During molecular characterization, we observed that one individual had a different band pattern from the other two individuals in the same accession. Thus, we separated the analyses of this plant, V 13770 belonging to block A, and added 1 OTU to the study that now totaled 39.
A data matrix was created with 113 individuals and 90 polymorphic markers. We used the Jaccard similarity coefficient because the absence of a descriptor could not be recorded as a similarity. For the clustering technique, we used UPGMA. The coefficient of productmoment correlation (r) was used to test the adequacy of the group related to the matrix data. Cluster analysis was performed using the NTSYS 2.0 computer program.
Results and Discussion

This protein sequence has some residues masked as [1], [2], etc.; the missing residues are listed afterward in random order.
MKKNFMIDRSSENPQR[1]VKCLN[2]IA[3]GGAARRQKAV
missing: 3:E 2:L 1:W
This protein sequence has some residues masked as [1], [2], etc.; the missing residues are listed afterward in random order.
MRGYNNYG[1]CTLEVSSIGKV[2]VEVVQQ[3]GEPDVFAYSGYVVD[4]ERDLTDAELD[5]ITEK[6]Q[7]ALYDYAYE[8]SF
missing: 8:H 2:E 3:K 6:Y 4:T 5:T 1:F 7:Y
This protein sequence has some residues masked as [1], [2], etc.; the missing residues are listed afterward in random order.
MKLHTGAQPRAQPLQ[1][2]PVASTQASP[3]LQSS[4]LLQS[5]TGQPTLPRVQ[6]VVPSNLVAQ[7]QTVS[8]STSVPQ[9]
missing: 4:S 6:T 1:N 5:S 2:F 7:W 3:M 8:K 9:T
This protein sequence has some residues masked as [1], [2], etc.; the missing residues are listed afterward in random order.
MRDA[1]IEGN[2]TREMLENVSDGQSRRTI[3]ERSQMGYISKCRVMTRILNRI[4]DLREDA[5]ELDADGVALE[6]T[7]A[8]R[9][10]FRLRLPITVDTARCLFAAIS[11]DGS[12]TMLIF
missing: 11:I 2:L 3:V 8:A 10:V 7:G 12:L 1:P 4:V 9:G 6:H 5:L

The dendrogram (Figure 2) had a cophenetic correlation coefficient (r) of 0.77, indicating a reliable grouping. Cultivated peanuts, A. hypogaea ‘Tatu’, were isolated from other accessions in this study and formed group 1, with a similarity coefficient of 0.74 concerning the nearest group (group 2), which include two subgroups identified as A. magna Krapov., W.C. Greg. & C.E. Simpson and A. gregoryi C.E. Simpson, Krapov. & Valls. The proximity between the cultivated peanut A. magna and A. gregoryi accessions can be deduced from the fact that they are all annual, and their main axis and epicotyl are higher than those of other materials. A descriptor that separates groups 1 and 2 is the absence of isthmus in the fruit of A. hypogaea, an important characteristic in the differentiation from other accessions gained in the process of domestication (Valls et al., 1995). These two groups possessed a coefficient of similarity with all other accessions observed in the dendrogram of 0.42, which shows that groups 1 and 2 are morphologically very different from all others. Two subgroups were formed within group 2, one including accessions V 13760 and V 13765 and, the other, accessions V 6389 and V 13761. This subgrouping resulted from observations of branch and internode length, both of which were larger in the second subgroup.